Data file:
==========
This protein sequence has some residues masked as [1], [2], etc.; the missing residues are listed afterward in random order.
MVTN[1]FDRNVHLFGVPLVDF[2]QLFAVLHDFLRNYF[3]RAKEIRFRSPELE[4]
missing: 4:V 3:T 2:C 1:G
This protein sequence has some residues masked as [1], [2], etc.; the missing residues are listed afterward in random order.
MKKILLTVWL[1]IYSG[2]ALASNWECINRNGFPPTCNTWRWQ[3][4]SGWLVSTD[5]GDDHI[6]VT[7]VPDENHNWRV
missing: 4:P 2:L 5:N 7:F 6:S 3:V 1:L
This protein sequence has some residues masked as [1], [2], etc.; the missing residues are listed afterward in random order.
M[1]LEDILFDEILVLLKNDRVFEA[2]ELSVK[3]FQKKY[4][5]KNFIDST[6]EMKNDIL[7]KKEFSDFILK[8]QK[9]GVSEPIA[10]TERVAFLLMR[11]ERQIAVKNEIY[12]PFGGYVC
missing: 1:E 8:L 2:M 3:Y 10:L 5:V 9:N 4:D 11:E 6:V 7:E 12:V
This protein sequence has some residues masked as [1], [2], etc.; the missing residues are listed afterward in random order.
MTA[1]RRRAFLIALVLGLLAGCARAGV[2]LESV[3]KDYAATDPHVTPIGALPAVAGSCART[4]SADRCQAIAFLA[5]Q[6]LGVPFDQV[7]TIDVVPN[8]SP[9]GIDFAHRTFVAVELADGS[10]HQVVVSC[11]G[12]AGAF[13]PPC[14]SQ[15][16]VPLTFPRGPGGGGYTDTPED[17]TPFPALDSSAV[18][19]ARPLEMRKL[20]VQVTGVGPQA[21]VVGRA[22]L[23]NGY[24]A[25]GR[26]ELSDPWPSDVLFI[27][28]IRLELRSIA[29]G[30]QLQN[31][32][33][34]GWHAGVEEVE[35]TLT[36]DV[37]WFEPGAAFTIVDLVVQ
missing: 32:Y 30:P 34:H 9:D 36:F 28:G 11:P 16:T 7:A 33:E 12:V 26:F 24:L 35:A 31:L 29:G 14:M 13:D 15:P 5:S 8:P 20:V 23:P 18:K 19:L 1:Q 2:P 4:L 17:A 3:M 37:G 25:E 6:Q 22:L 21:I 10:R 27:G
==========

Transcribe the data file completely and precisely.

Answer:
This protein sequence has some residues masked as [1], [2], etc.; the missing residues are listed afterward in random order.
MVTN[1]FDRNVHLFGVPLVDF[2]QLFAVLHDFLRNYF[3]RAKEIRFRSPELE[4]
missing: 4:V 3:T 2:C 1:G
This protein sequence has some residues masked as [1], [2], etc.; the missing residues are listed afterward in random order.
MKKILLTVWL[1]IYSG[2]ALASNWECINRNGFPPTCNTWRWQ[3][4]SGWLVSTD[5]GDDHI[6]VT[7]VPDENHNWRV
missing: 4:P 2:L 5:N 7:F 6:S 3:V 1:L
This protein sequence has some residues masked as [1], [2], etc.; the missing residues are listed afterward in random order.
M[1]LEDILFDEILVLLKNDRVFEA[2]ELSVK[3]FQKKY[4][5]KNFIDST[6]EMKNDIL[7]KKEFSDFILK[8]QK[9]GVSEPIA[10]TERVAFLLMR[11]ERQIAVKNEIY[12]PFGGYVC
missing: 1:E 8:L 2:M 3:Y 10:L 5:V 9:N 4:D 11:E 6:V 7:E 12:V
This protein sequence has some residues masked as [1], [2], etc.; the missing residues are listed afterward in random order.
MTA[1]RRRAFLIALVLGLLAGCARAGV[2]LESV[3]KDYAATDPHVTPIGALPAVAGSCART[4]SADRCQAIAFLA[5]Q[6]LGVPFDQV[7]TIDVVPN[8]SP[9]GIDFAHRTFVAVELADGS[10]HQVVVSC[11]G[12]AGAF[13]PPC[14]SQ[15][16]VPLTFPRGPGGGGYTDTPED[17]TPFPALDSSAV[18][19]ARPLEMRKL[20]VQVTGVGPQA[21]VVGRA[22]L[23]NGY[24]A[25]GR[26]ELSDPWPSDVLFI[27][28]IRLELRSIA[29]G[30]QLQN[31][32][33][34]GWHAGVEEVE[35]TLT[36]DV[37]WFEPGAAFTIVDLVVQ
missing: 32:Y 30:P 34:H 9:D 36:F 28:G 11:P 16:T 7:A 33:E 12:V 26:F 24:L 35:A 31:L 29:G 14:M 13:D 15:P 5:S 8:P 20:V 23:P 18:K 19:L 1:Q 2:P 4:L 17:A 3:M 37:G 25:E 6:Q 22:L 21:I 10:R 27:G